Some labels are only interested if you can pay top dollar
The holiday sales season may be a shopaholic’s favorite time of the year, some upscale brands just don’t want their customers to catch a break. And their upscale clientele, they argue, prefer it that way.
Even as the year draws to a close, most retailers don’t have much time to catch their breath. Some are employing tactics to convert clients seeking refunds into repeat customers, while others like Michael Kors Holding Ltd.KORS, +0.14% are in the midst of pulling back on discounted merchandise in order to protect the value of its brand.
A select group of brands however, has decided to play the concession game differently. They vary across price points and include luxury fashion houses like Louis Vuitton LVMUY, +1.25% Tiffany and Co. TIF, +0.25% Hermès and Chanel, as well as millennial darlings like automaker Tesla Motors Inc.TSLA, -1.22% Everlane, a San Francisco-based clothing startup and Kent Wang, an online menswear label. The strategies they employ include never going on sale, restricting discounts to a tiny group of loyal clients, or subtly encouraging customers to pay full-price even when promotions are on.
What they all share is a group of high-income (for the most part) customers willing to pay for a certain image or a guaranteed quality, while feeling relatively secure that someone else isn’t walking down the street with the same bag or coat that they purchased for half the price. “There’s a heuristic in consumers’ minds that high price means high quality,” says Gita Johar, a consumer marketing expert and professor at Columbia Business School. “There are customers who are loyal for that reason and once you hold sales, you enter a slippery slope.”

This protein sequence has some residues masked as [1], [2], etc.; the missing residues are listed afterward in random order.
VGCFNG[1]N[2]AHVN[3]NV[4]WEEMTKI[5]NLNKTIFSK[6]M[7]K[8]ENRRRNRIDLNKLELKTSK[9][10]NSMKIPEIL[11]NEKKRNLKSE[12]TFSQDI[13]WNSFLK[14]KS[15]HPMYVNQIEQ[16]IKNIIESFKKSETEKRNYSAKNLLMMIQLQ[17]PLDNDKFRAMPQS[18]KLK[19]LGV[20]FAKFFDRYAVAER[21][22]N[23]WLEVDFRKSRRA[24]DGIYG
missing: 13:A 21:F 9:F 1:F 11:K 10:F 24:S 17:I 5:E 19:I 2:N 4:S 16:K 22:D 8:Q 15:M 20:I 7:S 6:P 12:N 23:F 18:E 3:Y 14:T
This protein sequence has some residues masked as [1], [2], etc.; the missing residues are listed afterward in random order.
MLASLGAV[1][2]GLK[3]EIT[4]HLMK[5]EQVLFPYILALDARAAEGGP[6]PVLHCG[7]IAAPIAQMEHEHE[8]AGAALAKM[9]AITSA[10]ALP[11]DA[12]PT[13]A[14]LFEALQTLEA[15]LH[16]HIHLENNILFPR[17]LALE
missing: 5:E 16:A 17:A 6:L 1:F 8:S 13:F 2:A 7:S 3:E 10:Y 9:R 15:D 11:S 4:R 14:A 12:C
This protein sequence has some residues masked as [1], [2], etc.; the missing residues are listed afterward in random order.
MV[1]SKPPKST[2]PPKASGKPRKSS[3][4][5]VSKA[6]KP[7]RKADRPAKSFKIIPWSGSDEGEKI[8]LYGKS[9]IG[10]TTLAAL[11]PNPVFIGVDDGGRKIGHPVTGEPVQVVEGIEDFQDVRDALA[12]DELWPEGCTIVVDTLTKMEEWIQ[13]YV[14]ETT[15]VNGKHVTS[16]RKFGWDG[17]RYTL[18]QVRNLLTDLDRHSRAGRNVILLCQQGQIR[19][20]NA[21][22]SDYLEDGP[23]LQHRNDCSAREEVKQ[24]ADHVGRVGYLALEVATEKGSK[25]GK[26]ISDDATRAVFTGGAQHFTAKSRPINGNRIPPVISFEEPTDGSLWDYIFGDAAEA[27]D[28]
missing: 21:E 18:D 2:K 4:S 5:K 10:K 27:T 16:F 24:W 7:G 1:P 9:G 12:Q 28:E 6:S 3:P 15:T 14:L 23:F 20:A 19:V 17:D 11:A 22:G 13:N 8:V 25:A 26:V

Vuitton, the flagship label of French luxury giant Moët Hennessy Louis Vuitton, allegedly destroys products at the end of each season instead of discounting unsold stock. (The company declined to comment on this practice, which was previously reported in several trade magazines.) The items listed on Tiffany’s page on Gilt, the flash sales platform, are vintage rather than new and sold by an unauthorized dealer. Hermès and Chanel may hold yearly or bi-annual sales for a tiny number of seasonal products, but the former doesn’t place discount tags on its famous leather goods.
@elonmusk Advisor at Tesla seems to be acting shady here, no? https://www.reddit.com/r/teslamotors/comments/54wrlf/weird_situation/.compact …
And this policy of no discounts isn’t confined to fashion houses. Tesla’s chief executive Elon Musk recently emphasized the company’s “no discounts ever” policy for new vehicles after an analyst criticized the brand for cutting prices on its Model S luxury sedan. (The only exceptions: unless a car was damaged or was a floor model.)
Others have found more novel ways of cutting prices. On its website, Everlane highlights the production cost of each item, its markup and a (higher) price that it claims its more traditional competitors would charge for a similar product. Everlane has held “pay what you want” promotions, where it offers customers differing price options on select goods. At the lower prices, customers are warned that the label makes no profit. (Everlane, Tiffany and Vuitton declined comment for this story.)